A $400m commodities bill.
That’s what Procter & Gamble vice chairman and chief financial officer Jon Moeller warned of during an earnings call on P&G’s Q1 2019 results last month.
Of particular concern, he said, was the eye-wateringly high cost of crude oil, which has pushed up the cost of transport and raw materials “for many products”. As a result, P&G - whose brands include Febreze, Head & Shoulders, Olay and Oral-B - had been forced to raise prices on “several products in Home Care, Oral Care and Personal Care”, he said.
P&G isn’t alone. In recent months, Mondelez, Nestle and Unilever have all warned higher freight costs are putting a squeeze on margins, which might force them to increase prices in some markets.
Right. So what’s that got to do with Donald Trump?
Crude oil prices have accelerated since August, when Trump first announced plans to impose sanctions on Iran.
The punitive measures, set to be imposed on 4 November, include an embargo on the import of Iranian oil. At the time, Trump also tweeted that “Anyone doing business with Iran will NOT be doing business with the United States”, prompting some businesses to immediately cease operations in the country.
By October 3 2018, crude oil prices had peaked close to $87 dollars a barrel following what Ryan Fitzmaurice, energy strategist at Rabobank, describes as a “fear driven rally” of the markets.
“Everyone from large fundamental trading houses to hedge funds were positioned bullish based on what they forecast was going to be a supply shock due to the Iran oil sanctions that the Trump administration was implementing,” says Fitzmaurice. “The Iran sanctions don’t come into effect until November, but the market wanted to trade that story ahead of time, expecting prices to increase dramatically.”
What’s the latest situation?
Crude oil prices have fallen by 13% since the October high to about $76 a barrel, says Ryan Fitzmaurice, energy strategist at Rabobank.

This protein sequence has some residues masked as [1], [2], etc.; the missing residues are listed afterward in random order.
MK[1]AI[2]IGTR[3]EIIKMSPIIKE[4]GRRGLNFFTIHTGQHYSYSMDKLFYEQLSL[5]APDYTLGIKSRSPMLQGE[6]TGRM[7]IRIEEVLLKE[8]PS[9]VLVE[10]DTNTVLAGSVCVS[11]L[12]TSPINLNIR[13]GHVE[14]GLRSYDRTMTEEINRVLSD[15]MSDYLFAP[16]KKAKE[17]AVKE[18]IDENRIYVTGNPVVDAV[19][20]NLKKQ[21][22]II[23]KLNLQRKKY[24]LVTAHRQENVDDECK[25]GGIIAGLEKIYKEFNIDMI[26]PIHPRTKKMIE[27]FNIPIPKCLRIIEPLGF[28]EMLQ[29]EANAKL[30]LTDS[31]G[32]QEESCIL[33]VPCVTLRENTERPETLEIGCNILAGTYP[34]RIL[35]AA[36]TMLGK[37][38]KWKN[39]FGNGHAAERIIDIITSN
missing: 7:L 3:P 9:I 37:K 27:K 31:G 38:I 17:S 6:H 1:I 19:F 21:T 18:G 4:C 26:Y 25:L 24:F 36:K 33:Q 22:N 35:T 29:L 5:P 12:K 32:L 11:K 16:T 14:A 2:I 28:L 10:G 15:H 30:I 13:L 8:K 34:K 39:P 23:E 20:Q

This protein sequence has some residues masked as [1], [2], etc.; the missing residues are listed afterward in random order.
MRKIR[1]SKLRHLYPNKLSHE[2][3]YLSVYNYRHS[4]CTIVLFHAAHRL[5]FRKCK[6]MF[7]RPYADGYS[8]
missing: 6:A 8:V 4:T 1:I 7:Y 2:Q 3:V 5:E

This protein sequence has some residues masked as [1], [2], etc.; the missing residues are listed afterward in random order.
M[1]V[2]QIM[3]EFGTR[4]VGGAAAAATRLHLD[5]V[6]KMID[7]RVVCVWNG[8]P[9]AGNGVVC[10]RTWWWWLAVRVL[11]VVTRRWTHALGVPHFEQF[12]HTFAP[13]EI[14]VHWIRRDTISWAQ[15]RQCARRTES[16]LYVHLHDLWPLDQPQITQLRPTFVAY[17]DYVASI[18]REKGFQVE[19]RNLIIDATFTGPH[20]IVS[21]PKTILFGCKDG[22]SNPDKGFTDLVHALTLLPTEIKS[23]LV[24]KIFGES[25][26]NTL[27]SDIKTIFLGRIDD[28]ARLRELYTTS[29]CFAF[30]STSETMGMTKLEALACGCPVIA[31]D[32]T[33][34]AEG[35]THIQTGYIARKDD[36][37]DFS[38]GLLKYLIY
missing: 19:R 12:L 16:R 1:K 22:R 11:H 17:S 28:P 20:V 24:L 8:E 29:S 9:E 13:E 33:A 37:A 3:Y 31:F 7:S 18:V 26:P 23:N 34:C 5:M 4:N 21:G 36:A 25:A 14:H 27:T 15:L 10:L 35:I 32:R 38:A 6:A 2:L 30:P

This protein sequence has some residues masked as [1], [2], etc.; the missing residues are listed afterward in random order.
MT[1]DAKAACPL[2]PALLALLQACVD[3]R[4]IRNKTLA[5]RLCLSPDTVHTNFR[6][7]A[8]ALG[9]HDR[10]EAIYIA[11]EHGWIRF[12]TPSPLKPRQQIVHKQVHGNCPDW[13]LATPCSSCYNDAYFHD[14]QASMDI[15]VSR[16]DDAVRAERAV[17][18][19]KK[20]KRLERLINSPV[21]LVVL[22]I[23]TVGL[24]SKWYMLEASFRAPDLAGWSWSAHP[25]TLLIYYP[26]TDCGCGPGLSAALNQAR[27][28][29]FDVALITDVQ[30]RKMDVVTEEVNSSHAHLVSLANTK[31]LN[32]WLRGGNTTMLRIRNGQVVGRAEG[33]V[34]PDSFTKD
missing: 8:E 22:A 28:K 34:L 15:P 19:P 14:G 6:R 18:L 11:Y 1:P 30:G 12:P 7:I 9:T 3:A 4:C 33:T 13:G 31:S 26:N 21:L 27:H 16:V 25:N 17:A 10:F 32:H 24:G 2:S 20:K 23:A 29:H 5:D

“Nothing has really changed in terms of the Iran oil sanctions, which are still due to go ahead on 4 November,” he adds. “But the narrative has shifted to concerns over demand from emerging markets, especially China.”
The US/China trade war has resulted in a “really weak” equity market in China, with the Shanghai Composite Index – a stock market index of all stocks traded at the Shanghai Stock Exchange – diving down 25% in October.
“The potential supply shock was overwhelmed by the weak Chinese equity market, which has raised concerns of weak demand,” says Fitzmaurice. “China is still the biggest crude importer by far and when their equity market is down 25% it’s hard to ignore.”
What is the outlook for the rest of the year?
Although the Iran sanctions are likely to come “back to the forefront” this month, an increase in supply from Saudi Arabia and the wider OPEC is now expected to fill the void left by lower Iranian exports, says Fitzmaurice. “December 6is the next OPEC meeting so that will be closely watched and will be a key factor in determining if we end the year on a strong note or a weak note.”
The US mid-term elections could also have an effect on the market, he adds. “If the democrats win the house which is expected in the polls, it could weaken sentiment and potentially reverse some of Trumps pro-growth policies, which would be a key driver in terms of crude prices and whether the market is expecting a slowdown.”
At the moment, Rabobank expects crude oil prices will dip by another $4-6 a barrel, and then stabilise at around the $70 a barrel market, says Fitzmaurice. However, that’s still significantly higher than last year, when it was trading at around $60 a barrel.